Swanson’s Law is the observation that the price of solar photovoltaic modules tends to drop 20% for every doubling of cumulative shipped volume. Concurrently with this, prior research suggests that public policies aimed at stimulating market growth accounted for roughly 60% of the overall cost declines, with government-funded R&D accounting for the remaining 40%. There’s a virtuous cycle of government deployment policies pushing volume, while the R&D pushes technology.
Additional research suggests that it was mostly the industry scaling in the early-2010s that led to the greatest price drops, however, in the second half of the decade we’ve seen module efficiency begin to increase significantly. With the average module efficiency starting under 15% in the early part of the decade, we’re now seeing modules touch 20% efficiency – a full 33% increase. And we’re expecting big efficiency jumps in the near future as well.
With all of this, LONGi – the leading global manufacturer by volume of mono-crystalline solar modules – has done the math to show off how these efficiency increases in solar modules leads toward broader system-wide pricing gains.
In the above analysis, LONGi compares the balance of system costs between a 1 MWdc project composed of 270W poly-crystalline solar modules and 295W mono-crystalline modules. As seen in the graphic, the amounts of hardware being used are lesser – a few hundred fewer modules, 20 meters less of DC cable, almost a thousand meters less of PV cable, and one fewer combiner box. LONGi also supplied a high level equation to quantify in a different manner:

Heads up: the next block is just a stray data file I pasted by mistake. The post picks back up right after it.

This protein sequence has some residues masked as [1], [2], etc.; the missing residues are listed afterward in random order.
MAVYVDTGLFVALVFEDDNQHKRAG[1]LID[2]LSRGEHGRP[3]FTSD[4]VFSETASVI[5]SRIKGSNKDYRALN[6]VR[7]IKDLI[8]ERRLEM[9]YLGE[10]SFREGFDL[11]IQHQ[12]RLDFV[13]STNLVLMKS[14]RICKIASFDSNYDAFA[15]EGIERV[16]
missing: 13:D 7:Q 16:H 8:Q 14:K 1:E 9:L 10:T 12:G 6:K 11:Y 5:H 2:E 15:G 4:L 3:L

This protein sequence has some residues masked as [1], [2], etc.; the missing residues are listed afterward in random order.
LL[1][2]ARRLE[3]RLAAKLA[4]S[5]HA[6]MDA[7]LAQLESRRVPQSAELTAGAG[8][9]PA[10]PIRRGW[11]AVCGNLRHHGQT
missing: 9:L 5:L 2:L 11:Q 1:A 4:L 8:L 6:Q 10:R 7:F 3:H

If the balance of system costs of poly-crystalline module affected by the module efficiency is considered at 25¢/W, the corresponding BOS costs of the 295W module can be roughly calculated based on the efficiency ratio: 0.25*270/295=23¢/W – a savings of 2¢/W, or about 8.5% on balance of system.
Next, LONGi looked at mono-crystalline solar cells of different efficiency and sizes from 2012 in order to show how a 30% increase in efficiency (similar to what’s happened over the last five years) drove greater than 6¢/Wdc out of system costs.
Then LONGi puts out something new for us to consider from their company 166 mm solar cells within a standard 72 cell module frame – which is an equivalent 78 solar cell module. In the below table we see an 11.8% efficiency gain, and 7% gain in balance of system costs – just under a penny per watt by simply squeezing some more cells in.
With LONGi, Oxford PV, REC Solar and many others pushing efficiency gains – and new technologies like bifacial modules and their backside gains – we should expect to see land costs per megawatt, hardware costs, labor costs and more keep coming down and continue Swanson’s Law further into the future.
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Nice to see that LONGi has done this.
Not to mention savings of a little over 11% of the land or being able to increase the solar capacity by that 11%.
On an average house install of 5kW you would be able to use one less panel/rack/string inverter by going from 270W to 295W – 18 panels instead of 19. Going to the 78 cell/425W panel would allow you to drop to 12 panels.
So if you’re going to take the argument one step further, and you were going to place these panels on tracking solar mounts, that tracked in both azimuth an elevation, you’d see an increase at a minimum of 30% efficiency for your system. If you do the same for bifacial panels, and increase the albedo of the system by placing reflective rock underneath them, you would see Efficiency’s increased by > greater than 50%. Those homes or businesses that have land available to install Tracking mounts Also receive the added benefit of low installation cost because you don’t have to climb up on a roof. It’s also much easier to clean the panels and over the life of the system you make more power because your panels are cleaner.
So the cost of the mounts is more than offset by the increase in efficiency over the life of the system.
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